a. Certainly I have the idea of the number 2, for example. But that thought is not the number 2 itself. The nineteenth century mathematician Gottlob Frege called the view that numbers are ideas in our minds “psychologism” and subjected it mercilessly to criticism. That 2 and my idea of 2 are not identical is evident in that they have different properties; for example, my idea of 2 comes and goes, but 2 itself, if it exists, doesn’t depend upon my thinking about it!
b. Certainly, things that exist in the world can be numbered; for example, Mars has two moons. But this adjectival use of number terms doesn’t require that numbers themselves exist. As Frege showed, we can express that Mars has two moons without using any number terms at all by saying that there is some entity x which is a moon of Mars and some entity y which is a moon of Mars and x is not identical to y, and for any other object z, if z is a moon of mars, then either x is identical to z or y is identical to z. (In logical notation: (∃x) (∃y) (Mx & My & x≠y ((∀z) (Mz ⊃ z=x ∨ z=y)).) Pretty slick, eh?
The hotly disputed question is whether the use of number words as referring terms commits us ontologically to the existence of numbers. For example, the statement “Two is the number of Mars’ moons” is thought by many philosophers to commit its user to the reality of the number 2. This strikes me as perverse. Metaphysics is surely a lot more difficult than that! These sorts of ontological commitments happen, as Wittgenstein said, when “language goes on holiday.” You can’t read metaphysical commitments off language—at least so I think.
c. Obviously, we make marks on paper in doing mathematics. But here we need to distinguish between numbers and numerals. There are many different ways to represent the number two: 2, II, úú , and so on. But these are numerals, not numbers. There are many numerals but only one number 2, if such a thing exists. So numbers do not exist on paper or computer screens.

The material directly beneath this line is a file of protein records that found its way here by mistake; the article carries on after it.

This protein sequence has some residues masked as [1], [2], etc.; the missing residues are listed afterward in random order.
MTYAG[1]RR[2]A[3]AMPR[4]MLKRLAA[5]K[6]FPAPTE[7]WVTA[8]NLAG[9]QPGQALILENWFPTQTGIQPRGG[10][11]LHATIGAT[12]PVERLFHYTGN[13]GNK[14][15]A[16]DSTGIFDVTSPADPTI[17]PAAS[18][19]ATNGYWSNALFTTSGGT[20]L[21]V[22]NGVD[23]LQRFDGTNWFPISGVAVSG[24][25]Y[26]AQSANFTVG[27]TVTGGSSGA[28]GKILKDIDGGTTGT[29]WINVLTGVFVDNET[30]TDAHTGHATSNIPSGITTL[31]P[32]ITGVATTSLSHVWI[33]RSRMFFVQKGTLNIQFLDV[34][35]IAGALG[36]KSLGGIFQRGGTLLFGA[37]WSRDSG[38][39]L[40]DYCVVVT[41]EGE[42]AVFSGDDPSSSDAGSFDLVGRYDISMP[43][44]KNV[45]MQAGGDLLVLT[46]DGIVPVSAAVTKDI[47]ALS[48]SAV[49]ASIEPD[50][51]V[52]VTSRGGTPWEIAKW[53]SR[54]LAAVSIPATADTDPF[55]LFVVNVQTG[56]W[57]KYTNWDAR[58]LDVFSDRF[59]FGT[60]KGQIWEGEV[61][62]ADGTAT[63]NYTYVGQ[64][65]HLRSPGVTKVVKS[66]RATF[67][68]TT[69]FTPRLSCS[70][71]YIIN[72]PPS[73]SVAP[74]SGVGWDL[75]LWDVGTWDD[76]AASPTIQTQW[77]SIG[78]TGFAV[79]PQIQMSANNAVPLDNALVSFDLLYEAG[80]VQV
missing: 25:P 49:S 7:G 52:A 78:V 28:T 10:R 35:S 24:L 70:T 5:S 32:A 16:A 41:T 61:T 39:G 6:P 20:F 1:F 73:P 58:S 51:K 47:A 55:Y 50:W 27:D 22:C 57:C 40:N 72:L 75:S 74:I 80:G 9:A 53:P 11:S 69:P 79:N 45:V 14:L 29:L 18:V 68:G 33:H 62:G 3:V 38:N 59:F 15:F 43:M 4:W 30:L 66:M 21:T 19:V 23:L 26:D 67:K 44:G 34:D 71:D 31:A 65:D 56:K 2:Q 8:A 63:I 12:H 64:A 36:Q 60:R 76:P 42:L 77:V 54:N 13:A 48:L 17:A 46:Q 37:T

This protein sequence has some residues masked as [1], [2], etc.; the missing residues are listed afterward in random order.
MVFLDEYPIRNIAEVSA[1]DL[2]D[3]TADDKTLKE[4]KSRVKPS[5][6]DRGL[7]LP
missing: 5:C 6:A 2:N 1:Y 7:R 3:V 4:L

So what you should say, I think, is that there is at most only a finite number of numerals in the world, not that there is a finite number of numbers in the world. There are no numbers anywhere.
3. What about other kinds of abstract objects? You are absolutely right that philosophers who believe in the existence of abstract objects think that novels, plays, musical compositions, fictional characters, and so forth, exist as abstract objects. What is disputed is whether these are created by their writers and composers or whether these people just happened to stumble upon these pre-existing objects. Many people feel quite uncomfortable in saying, for example, that Leo Tolstoy did not create Anna Karenina but just found it. This view seems to seriously depreciate the creative genius of authors and composers. So many want to say that people created these abstract objects. Still, it’s hard to see why, once you grant that such abstract objects exist, these collections of words or notes did not pre-exist their discovery by these folks. I think it’s better to just deny that such abstract entities exist and maintain that our ability to talk truthfully about them (e.g., “Sherlock Holmes is the most famous detective in English fiction”) doesn’t entail their existence.
4. Does God have complete foreknowledge of the future? Yes, why not? Your statement that “the number of future events counts up to infinity” is ambiguous. We’ve already agreed that it’s impossible to “count up” to infinity. So the series of future events “counts up to infinity” only in the sense of a potential infinite: infinity is the limit to which the series of events strives but never reaches. There will never be an actually infinite number of events. From any point in time that you pick the number of events future from that point is always finite and always increasing. If you pick the present event as your point of reference, the number of future events is 0! That’s because temporal becoming is a real and objective feature of the world.
You say that it’s impossible for God to know everything in the future. That doesn’t follow from anything we’ve said. To get an objectionable, actually infinite number of things out of this, you have to think that God’s knowledge is broken up into propositional bits that actually exist. But such a view of God’s knowledge is not obligatory for the theist (and traditionally has been denied by theists). Suppose God’s knowledge of reality, including the future, is non-propositional in nature, and we finite cognizers represent what God knows non-propositionally by breaking it up into propositional bits. (For an analogy think of your unbroken visual field, which someone could represent by breaking it up into pixels.) Then there is no actual infinity of ideas, thoughts, propositions, or what have you.
So do not limit God by denying His complete foreknowledge of the future. There is no good reason to adopt such a view and it impugns God’s greatness.